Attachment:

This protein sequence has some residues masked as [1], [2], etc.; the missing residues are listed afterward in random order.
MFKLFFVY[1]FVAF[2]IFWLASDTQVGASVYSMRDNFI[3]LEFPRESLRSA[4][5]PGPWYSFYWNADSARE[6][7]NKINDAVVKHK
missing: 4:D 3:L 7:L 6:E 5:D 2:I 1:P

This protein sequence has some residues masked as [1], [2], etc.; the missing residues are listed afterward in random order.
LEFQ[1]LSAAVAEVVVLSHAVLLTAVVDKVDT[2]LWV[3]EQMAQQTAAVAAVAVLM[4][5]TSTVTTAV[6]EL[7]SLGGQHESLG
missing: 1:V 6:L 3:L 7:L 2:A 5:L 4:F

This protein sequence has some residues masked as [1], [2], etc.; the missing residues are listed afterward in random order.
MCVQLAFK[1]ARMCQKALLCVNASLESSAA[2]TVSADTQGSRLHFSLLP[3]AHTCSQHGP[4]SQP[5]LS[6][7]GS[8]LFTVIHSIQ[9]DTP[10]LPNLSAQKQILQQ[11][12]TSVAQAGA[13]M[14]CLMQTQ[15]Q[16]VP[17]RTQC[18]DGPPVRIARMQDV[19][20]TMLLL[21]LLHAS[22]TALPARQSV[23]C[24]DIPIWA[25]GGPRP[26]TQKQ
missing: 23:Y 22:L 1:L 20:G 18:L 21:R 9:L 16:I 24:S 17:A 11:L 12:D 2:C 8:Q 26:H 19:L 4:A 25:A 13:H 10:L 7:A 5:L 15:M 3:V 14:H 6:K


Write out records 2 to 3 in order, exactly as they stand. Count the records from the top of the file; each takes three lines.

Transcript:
This protein sequence has some residues masked as [1], [2], etc.; the missing residues are listed afterward in random order.
LEFQ[1]LSAAVAEVVVLSHAVLLTAVVDKVDT[2]LWV[3]EQMAQQTAAVAAVAVLM[4][5]TSTVTTAV[6]EL[7]SLGGQHESLG
missing: 1:V 6:L 3:L 7:L 2:A 5:L 4:F

This protein sequence has some residues masked as [1], [2], etc.; the missing residues are listed afterward in random order.
MCVQLAFK[1]ARMCQKALLCVNASLESSAA[2]TVSADTQGSRLHFSLLP[3]AHTCSQHGP[4]SQP[5]LS[6][7]GS[8]LFTVIHSIQ[9]DTP[10]LPNLSAQKQILQQ[11][12]TSVAQAGA[13]M[14]CLMQTQ[15]Q[16]VP[17]RTQC[18]DGPPVRIARMQDV[19][20]TMLLL[21]LLHAS[22]TALPARQSV[23]C[24]DIPIWA[25]GGPRP[26]TQKQ
missing: 23:Y 22:L 1:L 20:G 18:L 21:R 9:L 16:I 24:S 17:A 11:L 12:D 2:C 8:Q 26:H 19:L 4:A 25:A 13:H 10:L 7:A 5:L 15:M 3:V 14:H 6:K